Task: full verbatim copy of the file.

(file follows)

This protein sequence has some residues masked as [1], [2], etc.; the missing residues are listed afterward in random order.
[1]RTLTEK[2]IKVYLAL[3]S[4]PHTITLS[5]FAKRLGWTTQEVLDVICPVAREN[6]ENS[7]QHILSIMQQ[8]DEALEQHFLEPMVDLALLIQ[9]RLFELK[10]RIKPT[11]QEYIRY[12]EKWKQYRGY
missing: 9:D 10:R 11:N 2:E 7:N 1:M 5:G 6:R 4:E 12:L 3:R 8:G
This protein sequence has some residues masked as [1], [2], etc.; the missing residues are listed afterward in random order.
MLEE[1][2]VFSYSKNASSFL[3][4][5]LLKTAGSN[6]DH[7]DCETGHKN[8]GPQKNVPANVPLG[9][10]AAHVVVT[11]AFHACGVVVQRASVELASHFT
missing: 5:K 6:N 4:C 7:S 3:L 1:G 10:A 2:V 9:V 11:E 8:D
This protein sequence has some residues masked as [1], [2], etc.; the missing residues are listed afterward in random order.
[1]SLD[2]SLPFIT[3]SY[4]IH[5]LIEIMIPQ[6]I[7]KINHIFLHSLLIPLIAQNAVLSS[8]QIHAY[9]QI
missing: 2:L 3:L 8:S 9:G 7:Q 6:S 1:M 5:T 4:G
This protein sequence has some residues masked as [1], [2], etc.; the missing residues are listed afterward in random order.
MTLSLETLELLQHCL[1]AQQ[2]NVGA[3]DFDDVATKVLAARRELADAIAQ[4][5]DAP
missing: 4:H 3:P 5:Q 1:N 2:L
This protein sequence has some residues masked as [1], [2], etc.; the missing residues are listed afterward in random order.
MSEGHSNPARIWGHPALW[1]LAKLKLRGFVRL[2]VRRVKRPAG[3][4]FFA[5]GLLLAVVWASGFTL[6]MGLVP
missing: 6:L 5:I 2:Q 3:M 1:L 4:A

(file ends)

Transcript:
This protein sequence has some residues masked as [1], [2], etc.; the missing residues are listed afterward in random order.
[1]RTLTEK[2]IKVYLAL[3]S[4]PHTITLS[5]FAKRLGWTTQEVLDVICPVAREN[6]ENS[7]QHILSIMQQ[8]DEALEQHFLEPMVDLALLIQ[9]RLFELK[10]RIKPT[11]QEYIRY[12]EKWKQYRGY
missing: 9:D 10:R 11:N 2:E 7:N 1:M 5:G 6:R 4:E 12:L 3:R 8:G
This protein sequence has some residues masked as [1], [2], etc.; the missing residues are listed afterward in random order.
MLEE[1][2]VFSYSKNASSFL[3][4][5]LLKTAGSN[6]DH[7]DCETGHKN[8]GPQKNVPANVPLG[9][10]AAHVVVT[11]AFHACGVVVQRASVELASHFT
missing: 5:K 6:N 4:C 7:S 3:L 1:G 10:A 2:V 9:V 11:E 8:D
This protein sequence has some residues masked as [1], [2], etc.; the missing residues are listed afterward in random order.
[1]SLD[2]SLPFIT[3]SY[4]IH[5]LIEIMIPQ[6]I[7]KINHIFLHSLLIPLIAQNAVLSS[8]QIHAY[9]QI
missing: 2:L 3:L 8:S 9:G 7:Q 6:S 1:M 5:T 4:G
This protein sequence has some residues masked as [1], [2], etc.; the missing residues are listed afterward in random order.
MTLSLETLELLQHCL[1]AQQ[2]NVGA[3]DFDDVATKVLAARRELADAIAQ[4][5]DAP
missing: 4:H 3:P 5:Q 1:N 2:L
This protein sequence has some residues masked as [1], [2], etc.; the missing residues are listed afterward in random order.
MSEGHSNPARIWGHPALW[1]LAKLKLRGFVRL[2]VRRVKRPAG[3][4]FFA[5]GLLLAVVWASGFTL[6]MGLVP
missing: 6:L 5:I 2:Q 3:M 1:L 4:A